How I Thought Being a Mom Disqualified Me from the Sabbath
I grew up on "Little House on the Prairie" reruns and flannel board Sunday school lessons. Good and wholesome. But somewhere between Nellie Oleson's antics and the fabric loaves and fishes, I missed a few key points.
Like what I believed about the Sabbath.
I thought God finished all his making-the-world work in six days, so with nothing to do on the seventh day, he rested, and we ought to do the same.
As a freckled-nose third grader, I envisioned early believers busting their faithful behinds to tend the fields, thresh the wheat, and bake the bread, dawn till dusk, six days a week, so on the seventh day they could stop working and sit in holy righteousness.
Though I’ve grown in faith and stature, my understanding of God’s command to rest has remained Half Pint size, like my favorite Ingalls family character.
I saw the Sabbath as a simple noun: A place for resting. A thing you do that means doing nothing at all.
As mama to three young children, I counted myself out.
Because the mom job never stops.
There is no end to making meals or changing diapers. Sure, I could let the dishes go undone and the laundry pile up for one more day. But the work of mothering can’t be stored up and finished.
So if it's impossible to stop working, I reasoned, then it's impossible to keep the Sabbath.
I thought I was disqualified.
How could I make 24 hours calm and quiet with three wild boys? My sons won’t sit all day and whittle toy trains out of blocks of wood. Their legs can’t help but run; their lungs breathe to shout.
I was disqualified from the spiritual duty (would-be luxury) of a day of rest. Like I didn’t even have a Sabbath chance.
But then I had to ask, Would God really do that?
Would God really give a command that mamas couldn’t keep? And not just mothers, but fathers and farmers, doctors saving lives on Sundays and preachers who spend the Sabbath preaching.
Did God disqualify them all?
No, that can't be right.
I must have gotten something wrong.
I'm a word girl who learns from writing—I go back and read to find the wrong.
The Holy Spirit shines a light on my mistake.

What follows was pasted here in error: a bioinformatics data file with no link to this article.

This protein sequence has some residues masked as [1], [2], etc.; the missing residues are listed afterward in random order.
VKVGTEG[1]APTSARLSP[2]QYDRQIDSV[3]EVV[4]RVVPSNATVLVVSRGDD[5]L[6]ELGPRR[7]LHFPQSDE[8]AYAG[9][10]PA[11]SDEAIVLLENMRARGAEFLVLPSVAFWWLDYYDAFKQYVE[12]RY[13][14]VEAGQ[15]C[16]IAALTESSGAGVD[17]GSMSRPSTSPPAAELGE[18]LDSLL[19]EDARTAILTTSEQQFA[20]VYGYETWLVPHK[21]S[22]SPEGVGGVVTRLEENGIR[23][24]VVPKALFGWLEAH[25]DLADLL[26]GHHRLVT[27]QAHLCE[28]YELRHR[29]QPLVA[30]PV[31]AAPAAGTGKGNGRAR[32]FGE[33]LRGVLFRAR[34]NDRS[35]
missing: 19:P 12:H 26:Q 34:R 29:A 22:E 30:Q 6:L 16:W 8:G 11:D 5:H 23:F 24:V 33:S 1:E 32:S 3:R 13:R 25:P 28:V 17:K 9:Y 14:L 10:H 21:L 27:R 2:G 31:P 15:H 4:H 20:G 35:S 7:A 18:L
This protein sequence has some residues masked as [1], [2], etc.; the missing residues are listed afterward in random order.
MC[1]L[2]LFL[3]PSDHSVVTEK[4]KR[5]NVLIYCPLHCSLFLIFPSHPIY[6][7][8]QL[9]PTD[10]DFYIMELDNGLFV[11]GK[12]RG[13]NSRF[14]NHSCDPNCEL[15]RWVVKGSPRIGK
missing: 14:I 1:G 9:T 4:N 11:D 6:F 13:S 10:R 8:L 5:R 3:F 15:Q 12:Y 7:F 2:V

Noun: PERSON, place, and thing.
I forgot the person.
Could Sabbath mean keeping company with the person of God?
Oh, yes! Breathes my soul.
I wrack my brain for anything else missed:
A word could be a noun and a verb. Like fly. The buzzing thing with six legs, two wings. But it’s also an action! To take flight. Soar!
Defining Sabbath as a state of inaction could be completely upside down and backwards.
Rest is more than being sedentary or asleep. Rest is reflecting, remembering. Giving thanks for all the great things God has done. Rest is refocusing. Fixing our eyes on things above.
Maybe I can keep the Sabbath even in motherhood.
I Sabbath when I plop beside my boys, phone away, just sit and play.
I Sabbath when I prop my feet on the back porch stool, watch squirrels scurry and scribble down the morning’s gifts.
I Sabbath when we hike the canyon. Snapping photos of boys with blue-bellied lizards and spiky-backed caterpillars. I Sabbath breathing in nature’s perfume and marveling over sticks and snakes with my sons.
Maybe as a mom I have this Sabbath thing down better than I thought.
Maybe I’m not disqualified at all.
Becky Keife is the blessed mama of three spirited little boys who writes to slow time, give thanks, and see God’s daily grace in the beautiful mess of motherhood. Join her at beckykeife.blogspot.com to celebrate the moments that make up the journey.
This post originally appeared on the blog of Becky Keife. Becky submitted it as a part of our High Calling linkup on Reclaiming Sabbath Keeping.